By Lillian Bales

In recent weeks, attention has been on both the benefits and harms of vaccinating children.[1] Fueled mostly by the measles outbreak originating in Disneyland, the conversation has centered on parents who choose not to vaccinate their children out of fear that vaccinations cause autism and other complications.[2] What many of these anti-vaccination parents fail to consider is the potential for liability in any cases where the transmission of the disease is traced to their unvaccinated child.[3]

In January 2015, the confirmed number of measles cases in the United States reached 102 in 14 states.[4] In 2014, there were 644 confirmed cases in 27 states – more than double the number of cases in each year of the preceding decade.[5] The Center for Disease Control and Prevention (CDC) has announced that a majority of the measles cases were unvaccinated.[6] While measles was eradicated in the United States in 2000, due in large part to our vaccination efforts, there is still a great prevalence of measles throughout Europe, Asia, Africa, and the Pacific.[7]This means that the threat of measles was and is a very real danger.[8] In our global world, with constant international travel, the threat of measles spreading to the United States has been an everyday fight – with vaccinations as our strongest weapon.[9]

Currently, only two states, Mississippi and West Virginia, require vaccinations and do not allow personal belief exemptions.[10] In California, the source of the current measles outbreak, parents can exempt their children from public and private school vaccination requirements based on any personal objection to vaccination – no other reason required.[11] With a majority of the personal belief exemptions coming from affluent and well-educated families, the concern of vaccinations costs being too high is not a main driving factor in the choice not to vaccinate children.[12]

In a 2014 article, Dorit Rubenstein Reiss argued that parents who chose not to vaccinate their children were usually negligent under the law.[13]According to Rubinstein, a person does not have to know that his or her choice is risky to be negligent.[14] Based on the abundant information from tested and proven scientific data available, a parent should reasonably know that they are making an unreasonable or reckless choice given the harm that could result in the greater community.[15]Any subjective, albeit sincere, belief that one’s choice is the right one does not make the choice any less negligent or pose any less of a risk.[16]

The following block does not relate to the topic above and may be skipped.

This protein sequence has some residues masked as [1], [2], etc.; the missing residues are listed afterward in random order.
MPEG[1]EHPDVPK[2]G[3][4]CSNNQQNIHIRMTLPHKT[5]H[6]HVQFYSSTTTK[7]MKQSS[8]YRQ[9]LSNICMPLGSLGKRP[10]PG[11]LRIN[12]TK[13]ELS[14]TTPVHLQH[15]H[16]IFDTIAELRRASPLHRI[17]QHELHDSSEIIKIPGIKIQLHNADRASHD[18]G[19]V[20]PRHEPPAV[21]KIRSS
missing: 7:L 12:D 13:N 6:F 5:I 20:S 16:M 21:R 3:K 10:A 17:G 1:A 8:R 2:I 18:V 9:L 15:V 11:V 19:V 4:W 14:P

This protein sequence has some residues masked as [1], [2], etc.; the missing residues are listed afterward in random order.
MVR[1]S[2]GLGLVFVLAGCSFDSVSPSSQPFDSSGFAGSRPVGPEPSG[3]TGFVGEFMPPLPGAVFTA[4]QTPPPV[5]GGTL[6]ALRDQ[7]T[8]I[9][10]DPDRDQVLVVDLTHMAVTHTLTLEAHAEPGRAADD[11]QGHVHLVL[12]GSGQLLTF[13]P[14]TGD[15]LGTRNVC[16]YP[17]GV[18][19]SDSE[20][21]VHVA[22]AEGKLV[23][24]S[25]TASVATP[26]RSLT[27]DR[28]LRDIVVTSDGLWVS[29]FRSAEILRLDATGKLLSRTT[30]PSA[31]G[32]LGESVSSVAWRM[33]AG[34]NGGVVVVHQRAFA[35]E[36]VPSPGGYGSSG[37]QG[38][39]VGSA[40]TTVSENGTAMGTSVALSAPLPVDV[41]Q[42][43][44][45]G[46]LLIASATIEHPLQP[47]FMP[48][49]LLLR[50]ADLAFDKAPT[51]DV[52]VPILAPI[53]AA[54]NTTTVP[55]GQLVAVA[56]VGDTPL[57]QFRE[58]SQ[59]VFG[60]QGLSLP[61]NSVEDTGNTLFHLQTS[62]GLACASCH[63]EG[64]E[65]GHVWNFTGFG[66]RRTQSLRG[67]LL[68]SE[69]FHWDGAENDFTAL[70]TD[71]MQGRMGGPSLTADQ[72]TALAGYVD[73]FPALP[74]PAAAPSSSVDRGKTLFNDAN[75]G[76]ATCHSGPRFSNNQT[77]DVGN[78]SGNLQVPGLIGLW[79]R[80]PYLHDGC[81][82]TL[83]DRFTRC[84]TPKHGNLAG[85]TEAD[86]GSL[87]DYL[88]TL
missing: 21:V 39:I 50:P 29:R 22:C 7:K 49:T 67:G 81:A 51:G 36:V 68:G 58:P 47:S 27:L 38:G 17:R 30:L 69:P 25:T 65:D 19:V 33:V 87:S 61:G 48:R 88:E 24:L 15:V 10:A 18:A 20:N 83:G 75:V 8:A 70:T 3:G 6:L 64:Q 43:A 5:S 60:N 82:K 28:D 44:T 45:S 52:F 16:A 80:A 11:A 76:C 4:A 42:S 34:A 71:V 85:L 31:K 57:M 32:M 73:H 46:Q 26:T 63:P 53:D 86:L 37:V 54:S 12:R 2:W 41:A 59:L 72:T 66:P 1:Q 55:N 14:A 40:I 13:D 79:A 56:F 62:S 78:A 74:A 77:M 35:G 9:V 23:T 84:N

One suggestion for parents against vaccinations is a “no fault” tax or fee paid as an exemption price to cover the costs of injury to others.[17] In this case, a parent would be charged according to an actuarial set cost for their decision to not vaccinate their children.[18] The money earned would go toward compensation for injured families and to public health authorities.[19] However, this does not account for the innumerable harms caused by the unvaccinated families who are not only willing, but also more than able to pay.[20] By vaccinating children, parents are preventing the spread of harmful diseases.[21] Rather, the no-fault tax is based on the hope that the fee will cover the costs of subsequent outbreaks.[22] This is why arguments for inflexible vaccination mandates exist.[23] The idea of a no-fault fee allows those to pay, and does not close the increasing gap of un-protected Americans.[24]

Many anti-vaccine proponents argue the risks associated with vaccinations are too different from child to child for an inflexible vaccine mandate.[25] With a federally suggested 69 doses of 16 vaccines per child, it is easy to see how some parents may be concerned.[26] Not to mention, in many children there is a sincere need to prevent vaccination, such as a child undergoing chemotherapy or children known to have severe medical reactions to vaccines.[27] However, the harms of unvaccinated children, as we have seen, lead to a recurrence of a disease thought to have been eradicated in the United States.[28]

The current goal of the American legislature needs to be finding a middle ground that urges or even requires vaccinations, where medically applicable, to prevent the known harms of an unprotected generation of Americans.[29] In this situation, the power of the minority choice will have deadly consequences.[30]

[1] Steven Salzberg, Anti-Vaccine Movement Causes Worst Measles Epidemic In 20 Years, Forbes (Feb. 1, 2015, 8:00 AM),

[2] Id.

[3] Michael Hiltzik, The Disneyland Measles Crisis: How to Make Negligent Parents Pay, L.A. Times (Jan. 28, 2015, 1:17 PM),

[4] Measles Cases and Outbreaks, (Feb. 2, 2015),

[5] Id. (noting that 383 of the 2014 cases occurred among unvaccinated Amish in Ohio).

[6] Id.

[7] Id.

[8] Id.

[9] Oona Goodin-Smith, Voices: Who is Calling the Shots on the Measles Vaccination?, USA Today (Jan. 31, 2015, 9:46 AM),

[10] Steven Salzberg, Anti-Vaccine Movement Causes Worst Measles Epidemic In 20 Years, Forbes (Feb. 1, 2015, 8:00 AM),

[11] Id.

[12] Michael Hiltzik, The Disneyland Measles Crisis: How to Make Negligent Parents Pay, L.A. Times (Jan. 28, 2015, 1:17 PM),

[13] Dorit Rubinstein Reiss, Compensating the Victims of Failure to Vaccinate: What Are the Options?, 23 Cornell J.L. & Pub Pol’y 4 (2013).

[14] Id. at 7.

[15] Id.

[16] Id.

[17] Hiltzik, supra note 12.

[18] Reiss, supra note 13, at 38.

[19] Id.

[20] Hiltzik, supra note 12.

[21] Id.

[22] Id.

[23] MaryJo Perry, Let Parents Make Informed Choices: Opposing View, USA Today (Jan. 27, 2015),

[24] Hiltzik, supra note 12.

[25] Perry, supra note 23.

[26] Id.

[27] Steven Salzberg, Anti-Vaccine Movement Causes Worst Measles Epidemic In 20 Years, Forbes (Feb. 1, 2015, 8:00 AM),

[28] Id.

[29] Hiltzik, supra note 12.

[30] Id.

Posted in

Share this post